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Can EDM get millennials and Gen Z to love classical dance? SF Ballet hopes so

San Francisco Ballet in Possokhov’s “Violin Concerto” | Courtesy Lindsay Thomas/SF Ballet

The beats of electronic music producer and DJ Sam Shepherd—better known by the moniker Floating Points—are a familiar sound on dance floors in London clubs and across the globe. But next year, the EDM composer’s lush and cerebral sonic visions will ring through the War Memorial Opera House as the soundtrack for San Francisco Ballet’s first performance of 2024. 

Sam Shepherd | Dan Medhurst/Courtesy SF Ballet

Created in collaboration with Baryshnikov-blessed choreographer Aszure Barton, the newly commissioned piece to debut next January will mesh dance with electronic and orchestral music by Floating Points to reimagine the myth of Pandora’s Box and tackle the perils and promise of artificial intelligence. Titled Mere Mortals, the piece is the first full-length work SF Ballet has commissioned from a female choreographer. The brand new work also headlines the first season under the direction of SF Ballet Artistic Director Tamara Rojo, who took the helm of the company last year and is the first woman to lead the historic, 90-year-old dance company. At each performance, Floating Points will perform live alongside the SF Ballet Orchestra.   

“The Bay Area has such a rich tradition of both electronic and analog music, so it makes sense to bring Sam’s artistry back to San Francisco,” Rojo said in a statement to The Standard. “We’re emerging from these pandemic years with a renewed hunger for live events and fresh ideas, and are committed to welcoming new audiences to experience how dance can inspire each of us to think, feel, and move differently.”

Anna Diaz and Pablo Barquín of Hamill Industries, whose work visualizes sounds through computers, robotics and video techniques, will complement Floating Points' electronic and orchestral score for SF Ballet. | Flaminia Pelazzi/ Courtesy SF Ballet

Rojo’s curated season also spotlights trailblazing Latina choreographers, rare works from across the pond and the return of classic story ballets.

Up-and-coming Havana-born choreographer Arielle Smith and lauded Colombian Belgian dancemaker Annabelle Lopez Ochoa will make SF Ballet history with Dos Mujeres from April 4-14, 2024. The double bill marks the first time two female choreographers have shared the marquee for an SF Ballet production and is the company’s first program dedicated to Latino stories.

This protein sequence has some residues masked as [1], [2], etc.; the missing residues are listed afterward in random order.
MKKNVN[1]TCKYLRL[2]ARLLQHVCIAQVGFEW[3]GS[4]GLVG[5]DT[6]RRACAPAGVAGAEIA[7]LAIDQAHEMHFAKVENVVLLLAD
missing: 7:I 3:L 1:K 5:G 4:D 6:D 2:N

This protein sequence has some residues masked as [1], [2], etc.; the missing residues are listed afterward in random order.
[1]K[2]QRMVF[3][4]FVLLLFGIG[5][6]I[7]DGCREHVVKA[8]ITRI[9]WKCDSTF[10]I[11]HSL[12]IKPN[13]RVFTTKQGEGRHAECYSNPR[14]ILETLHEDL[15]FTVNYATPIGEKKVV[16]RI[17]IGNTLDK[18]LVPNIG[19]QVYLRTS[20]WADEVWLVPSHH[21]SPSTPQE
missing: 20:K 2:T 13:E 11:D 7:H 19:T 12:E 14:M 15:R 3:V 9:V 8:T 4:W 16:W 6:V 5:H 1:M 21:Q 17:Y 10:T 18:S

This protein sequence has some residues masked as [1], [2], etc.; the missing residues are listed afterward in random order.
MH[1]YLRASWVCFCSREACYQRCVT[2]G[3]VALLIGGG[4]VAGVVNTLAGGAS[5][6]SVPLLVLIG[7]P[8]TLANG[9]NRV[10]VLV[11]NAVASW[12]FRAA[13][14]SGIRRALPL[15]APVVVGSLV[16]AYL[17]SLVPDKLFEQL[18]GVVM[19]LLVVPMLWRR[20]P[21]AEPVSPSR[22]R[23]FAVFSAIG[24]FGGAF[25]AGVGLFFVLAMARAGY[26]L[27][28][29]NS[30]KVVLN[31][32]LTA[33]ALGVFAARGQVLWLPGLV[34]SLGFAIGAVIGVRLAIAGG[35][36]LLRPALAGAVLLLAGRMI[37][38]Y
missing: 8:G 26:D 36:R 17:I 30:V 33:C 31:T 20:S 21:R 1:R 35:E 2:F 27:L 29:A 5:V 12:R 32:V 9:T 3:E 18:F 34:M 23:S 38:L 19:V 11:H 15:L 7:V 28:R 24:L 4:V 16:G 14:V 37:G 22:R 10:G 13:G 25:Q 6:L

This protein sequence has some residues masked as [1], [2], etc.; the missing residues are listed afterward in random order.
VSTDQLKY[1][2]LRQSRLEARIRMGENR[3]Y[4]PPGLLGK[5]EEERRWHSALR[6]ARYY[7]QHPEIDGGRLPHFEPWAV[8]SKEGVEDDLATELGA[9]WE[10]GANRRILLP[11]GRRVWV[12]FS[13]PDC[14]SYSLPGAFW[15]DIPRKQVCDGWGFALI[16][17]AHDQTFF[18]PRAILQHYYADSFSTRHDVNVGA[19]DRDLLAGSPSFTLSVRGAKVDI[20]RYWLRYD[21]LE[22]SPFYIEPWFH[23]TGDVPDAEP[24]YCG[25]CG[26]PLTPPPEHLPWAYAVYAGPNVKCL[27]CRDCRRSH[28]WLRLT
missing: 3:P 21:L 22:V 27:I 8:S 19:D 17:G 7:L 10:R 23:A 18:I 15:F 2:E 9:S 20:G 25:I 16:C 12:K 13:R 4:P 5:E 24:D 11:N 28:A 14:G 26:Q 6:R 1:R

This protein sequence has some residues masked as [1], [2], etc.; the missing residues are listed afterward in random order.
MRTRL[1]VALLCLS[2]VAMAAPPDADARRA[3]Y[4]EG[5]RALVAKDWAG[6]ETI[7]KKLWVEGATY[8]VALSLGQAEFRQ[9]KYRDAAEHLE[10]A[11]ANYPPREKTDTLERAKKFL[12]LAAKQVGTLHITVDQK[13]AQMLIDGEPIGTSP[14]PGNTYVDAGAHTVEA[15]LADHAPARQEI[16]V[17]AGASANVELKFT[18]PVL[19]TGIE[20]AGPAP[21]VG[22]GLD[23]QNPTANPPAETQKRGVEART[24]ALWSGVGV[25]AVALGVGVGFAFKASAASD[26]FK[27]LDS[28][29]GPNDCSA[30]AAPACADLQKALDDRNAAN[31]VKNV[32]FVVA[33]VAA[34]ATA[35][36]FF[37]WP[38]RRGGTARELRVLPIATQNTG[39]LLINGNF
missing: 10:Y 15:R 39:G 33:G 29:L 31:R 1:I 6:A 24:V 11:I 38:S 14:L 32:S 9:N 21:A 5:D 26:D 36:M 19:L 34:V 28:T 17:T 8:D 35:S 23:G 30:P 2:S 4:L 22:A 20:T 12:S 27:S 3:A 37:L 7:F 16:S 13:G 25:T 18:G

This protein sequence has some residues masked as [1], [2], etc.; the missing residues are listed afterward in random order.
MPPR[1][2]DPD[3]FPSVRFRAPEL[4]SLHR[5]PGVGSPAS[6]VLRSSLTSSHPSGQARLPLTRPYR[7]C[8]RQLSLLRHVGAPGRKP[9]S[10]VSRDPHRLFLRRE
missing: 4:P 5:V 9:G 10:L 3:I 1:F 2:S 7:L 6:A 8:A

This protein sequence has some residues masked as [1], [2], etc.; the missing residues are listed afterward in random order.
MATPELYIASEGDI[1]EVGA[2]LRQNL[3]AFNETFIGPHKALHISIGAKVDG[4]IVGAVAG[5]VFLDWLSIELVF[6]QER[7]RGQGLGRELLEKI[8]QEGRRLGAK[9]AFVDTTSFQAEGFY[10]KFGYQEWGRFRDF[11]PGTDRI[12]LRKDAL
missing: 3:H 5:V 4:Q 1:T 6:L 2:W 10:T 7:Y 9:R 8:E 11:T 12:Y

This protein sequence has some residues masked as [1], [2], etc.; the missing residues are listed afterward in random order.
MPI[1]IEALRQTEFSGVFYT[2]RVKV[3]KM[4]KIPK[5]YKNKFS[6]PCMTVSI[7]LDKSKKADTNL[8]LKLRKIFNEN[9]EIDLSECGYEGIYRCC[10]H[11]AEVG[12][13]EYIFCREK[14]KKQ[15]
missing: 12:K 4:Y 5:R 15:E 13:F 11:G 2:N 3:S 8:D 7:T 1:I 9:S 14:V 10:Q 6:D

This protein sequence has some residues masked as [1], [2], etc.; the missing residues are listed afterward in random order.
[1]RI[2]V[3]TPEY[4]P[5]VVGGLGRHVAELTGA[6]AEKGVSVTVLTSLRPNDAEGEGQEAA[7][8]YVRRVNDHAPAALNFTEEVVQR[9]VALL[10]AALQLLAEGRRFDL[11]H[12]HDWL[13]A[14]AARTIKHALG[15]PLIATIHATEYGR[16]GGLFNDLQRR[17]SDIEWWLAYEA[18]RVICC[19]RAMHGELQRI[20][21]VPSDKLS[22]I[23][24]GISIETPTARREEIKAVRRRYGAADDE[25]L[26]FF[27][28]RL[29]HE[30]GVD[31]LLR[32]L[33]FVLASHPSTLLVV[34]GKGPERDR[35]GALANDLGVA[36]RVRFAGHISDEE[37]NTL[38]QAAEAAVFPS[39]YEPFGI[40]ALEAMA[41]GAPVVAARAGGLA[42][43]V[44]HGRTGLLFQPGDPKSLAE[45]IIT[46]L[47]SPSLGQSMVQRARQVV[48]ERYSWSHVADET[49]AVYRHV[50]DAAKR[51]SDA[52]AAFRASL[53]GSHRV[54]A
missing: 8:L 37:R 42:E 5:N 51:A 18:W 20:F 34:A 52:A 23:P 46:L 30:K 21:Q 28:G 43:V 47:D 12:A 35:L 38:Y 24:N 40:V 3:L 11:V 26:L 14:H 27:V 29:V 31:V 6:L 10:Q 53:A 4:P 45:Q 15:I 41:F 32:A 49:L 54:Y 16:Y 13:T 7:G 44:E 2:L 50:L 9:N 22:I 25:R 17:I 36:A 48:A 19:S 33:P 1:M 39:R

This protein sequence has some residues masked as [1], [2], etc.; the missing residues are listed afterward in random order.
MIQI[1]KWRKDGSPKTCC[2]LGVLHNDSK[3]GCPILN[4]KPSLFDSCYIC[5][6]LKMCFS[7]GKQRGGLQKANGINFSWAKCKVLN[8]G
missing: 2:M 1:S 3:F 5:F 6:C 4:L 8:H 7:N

For her reinterpretation of Carmen, which will make its world premiere at the War Memorial Opera House, Smith will apply a cinematic approach to the classic operatic tale and inflect the choreography with the colors and sounds of Cuba; a newly commissioned score by Grammy Award-winning jazz composer and pianist Arturo O’Farrill draws inspiration from Cuban folk music. Lopez Ochoa’s Broken Wings retells the life of surrealist artist of Frida Kahlo, who spent some formative years in San Francisco, and makes its North American debut. 

Tamara Rojo as Frida Kahlo in English National Ballet's "Broken Wings" by Annabelle Lopez Ochoa. | © Laurent Liotardo/ Courtesy SF Ballet

In February 2024, local audiences have the opportunity to see two productions rarely staged in the U.S. The program British Icons brings together works by legendary U.K. choreographers Sir Kenneth MacMillan and Sir Frederick Ashton, including MacMillan’s tragic meditation on love and mortality Song of the Earth and Ashton’s passionate love tragedy Marguerite and Armand. SF Ballet will be only the second American company to perform the lush and evocative Ashton piece originally crafted for legendary ballet stars Rudolf Nureyev and Margot Fonteyn. 

Tamara Rojo, Joseph Caley and Fernando Carratalá Coloma in English National Ballet in "Song of the Earth" by Kenneth MacMillan. | Laurent Liotardo/Courtesy SF Ballet

Former SF Ballet artistic director Helgi Tomasson’s Swan Lake returns from Feb. 23-March 3, 2024, and George Balanchine’s A Midsummer Night’s Dream, after a pandemic-induced hiatus, will finally finish out its run at the War Memorial Opera House from March 12-23. The whimsical story ballet based on the Shakespearean classic, last performed by SF Ballet in March 2020, had to cut its run short after only one opening night performance as Covid forced major theatrical productions to shut down across the globe. SF Ballet’s run of the Balanchine masterpiece will be able to take its final bow next March, this time with haute couture costumes and stage design by French fashion legend Christian Lacroix. Originally made for Paris Opera Ballet, this is the first time the Lacroix-crafted designs will be seen in the U.S.  

San Francisco Ballet in Balanchine's "A Midsummer Night's Dream" | Erik Tomasson/Courtesy SF Ballet

Per tradition, the evergreen Christmas classic Nutcracker officially kicks off SF Ballet’s new season in December 2023, and will offer a sensory-friendly performance for neurodiverse audiences on Dec. 30. Encores of Yuri Possokhov’s Piano Concerto, Nicolas Blanc’s Gateway to the Sun, and Danielle Rowe’s MADCAP round out the 2024 season from April 2-13, 2024.  Next year also marks the launch of the SF Ballet ChoreoLab series, which will nurture dialogue about the creative process between visiting choreographers and SF Ballet’s resident artists. 

Tomasson’s Romeo & Juliet closes out SF Ballet’s current season at the end of this month. For more details about next season, visit